Mentally, this is a good place as you’ll know you’re more than halfway there. That said, slight fatigue may start to set in your legs, glutes, even upper body, especially if the weather is significantly different than what you’ve trained in. Upside, you’ve likely seen some really great running signs by this point – and there are more to come!

How to train for it
Practice eating an energy gel, blocks, or something of that nature on your long runs as this will likely be the point you’ll want your first boost. Be sure you have water along, as all energy products go down and sit in your stomach much better with water. Plus, it’s just a good reason to make sure you’re replenishing fluid and staying hydrated.

What to do on race day
Coming soon!

 
Mile Markers 17-19

What to expect
I’m gonna give you the bad news first – these three miles are often the most mentally-tough ones of the race. You’re far enough in now that you’ll be feeling some fatigue, yet you feel so far from the finish line.
The good news, though, is if you haven’t yet had any issues with stomach trouble, you’re likely not going to as long as you stay properly hydrated. High-fives for successfully avoiding the port-a-potties!

How to train for it
Schedule at least one long run that exceeds 19 miles. If you’re run a marathon or two, you may even consider two that hit the 20-mile mark.

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Strong legs means a smile on your face at the finish line.

And, I’m going to hit you with one more lifting task – this time, for your legs. Olympic hockey coach, Herb Brooks famously said, “The legs feed the wolf,” when imposing intense conditioning exercises on his players (I’m not sure of the factual nature of these words; the quote may have been written into the movie for entertainment value but I still love it). Basically, stronger legs are going to be your friend as you head into your final miles, and running alone won’t get your legs to their full potential.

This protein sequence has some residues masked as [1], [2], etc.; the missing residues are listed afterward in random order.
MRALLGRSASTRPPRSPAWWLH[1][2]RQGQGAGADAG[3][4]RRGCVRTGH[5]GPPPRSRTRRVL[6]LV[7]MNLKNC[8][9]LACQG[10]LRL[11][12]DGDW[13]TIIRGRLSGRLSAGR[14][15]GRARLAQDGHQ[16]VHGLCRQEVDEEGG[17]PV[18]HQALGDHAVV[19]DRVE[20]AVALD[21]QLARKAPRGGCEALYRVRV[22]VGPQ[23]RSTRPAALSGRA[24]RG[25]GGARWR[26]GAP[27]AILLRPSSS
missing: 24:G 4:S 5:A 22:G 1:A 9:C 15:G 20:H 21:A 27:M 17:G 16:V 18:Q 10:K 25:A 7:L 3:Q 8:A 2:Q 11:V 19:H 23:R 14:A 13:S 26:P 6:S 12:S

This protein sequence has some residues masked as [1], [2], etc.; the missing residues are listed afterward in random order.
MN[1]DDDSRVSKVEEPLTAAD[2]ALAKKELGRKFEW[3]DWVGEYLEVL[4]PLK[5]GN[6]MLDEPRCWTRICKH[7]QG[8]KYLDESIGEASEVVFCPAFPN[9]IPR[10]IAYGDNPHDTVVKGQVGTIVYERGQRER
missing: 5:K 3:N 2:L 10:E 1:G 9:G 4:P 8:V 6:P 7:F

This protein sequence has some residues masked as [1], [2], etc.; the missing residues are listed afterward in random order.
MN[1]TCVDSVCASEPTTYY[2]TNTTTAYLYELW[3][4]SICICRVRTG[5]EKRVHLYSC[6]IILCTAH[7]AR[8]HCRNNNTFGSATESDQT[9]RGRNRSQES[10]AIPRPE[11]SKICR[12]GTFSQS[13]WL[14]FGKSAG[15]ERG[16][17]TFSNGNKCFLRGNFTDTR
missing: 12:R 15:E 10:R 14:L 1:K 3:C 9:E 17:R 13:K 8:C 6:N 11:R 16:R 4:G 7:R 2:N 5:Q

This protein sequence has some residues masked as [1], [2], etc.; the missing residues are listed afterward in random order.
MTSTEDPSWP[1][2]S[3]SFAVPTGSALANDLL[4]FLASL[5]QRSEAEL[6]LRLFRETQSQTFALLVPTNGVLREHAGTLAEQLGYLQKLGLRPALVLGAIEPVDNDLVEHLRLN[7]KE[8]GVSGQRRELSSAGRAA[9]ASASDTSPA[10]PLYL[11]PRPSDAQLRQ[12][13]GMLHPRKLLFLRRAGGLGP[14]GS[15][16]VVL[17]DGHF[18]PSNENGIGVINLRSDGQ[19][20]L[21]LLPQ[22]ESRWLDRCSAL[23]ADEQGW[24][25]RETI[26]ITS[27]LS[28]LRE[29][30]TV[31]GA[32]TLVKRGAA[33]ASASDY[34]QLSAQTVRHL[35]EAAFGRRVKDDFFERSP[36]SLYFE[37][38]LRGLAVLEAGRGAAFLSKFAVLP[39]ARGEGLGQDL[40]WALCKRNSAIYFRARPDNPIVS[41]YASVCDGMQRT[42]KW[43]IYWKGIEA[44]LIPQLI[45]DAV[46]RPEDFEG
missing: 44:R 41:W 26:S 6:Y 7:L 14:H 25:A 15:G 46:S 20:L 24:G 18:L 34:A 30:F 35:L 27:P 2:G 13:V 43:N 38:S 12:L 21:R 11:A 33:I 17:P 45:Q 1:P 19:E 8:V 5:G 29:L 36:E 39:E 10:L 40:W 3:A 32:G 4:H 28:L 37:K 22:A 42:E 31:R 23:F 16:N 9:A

Be the best-conditioned you can be by incorporating one dedicated leg workout into your week – again, I’m talking just 20-30 minutes, focused on quality moves like squats, single-leg deadlifts, and glute work.

What to do on race day
Coming soon!

 
Mile Markers 20-26

What to expect
You’ll feel tired. You may find yourself wondering why you signed up to do this. You may be tempted to walk or stop altogether.

How to train for it
Towards the end of training and during your biggest long runs, start pushing your pace in the final four miles. Practicing a strategy of digging deep and pushing those last miles vs. slogging through and mentally cursing them will pay off.

What to do on race day
Coming soon – this section will be big so get ready!

 
The Finish Line

What to expect
Emotions and extremes. You may cry, you may laugh; you may feel a burst of energy or like you’re going to pass out. Either way, you can’t help but feel pride. I don’t care if it’s your first marathon or tenth. It’s an incredible accomplishment that comes with an incredible feeling.

How to train for it
After long runs, practice your immediate recovery strategy so you can implement it on race day. Whether it’s a pared-down version of stretches, putting your legs up against a wall, eating – it will all help you navigate the post-race area and ensure your recovery gets off to a good start. Also, always go for a short walk a couple hours after a long run; it will help your legs recover.

What to do on race day
Coming soon!

Now you have an idea of what to expect throughout the 26.2 miles of a marathon and how to train for each moment. Are you still in? If so, comment below or tweet me with what race you’re training for and when it is.

Next month, watch for the final piece of this series, Part 3, that will provide advice for how execute your marathon from the start line, through the miles, and to the finish.

As always, if you have specific training questions, feel free to leave a comment or tweet me @runlikeagirl311 on Twitter with your questions or other comments.

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One Response to Behind the Scenes Running 26.2 – Part 2: How to Train

  1. Best experience ever. I love the marathon distance – is shows us how to work through the peaks and valleys. Looking forward to my second marathon soon. Cheers! 🙂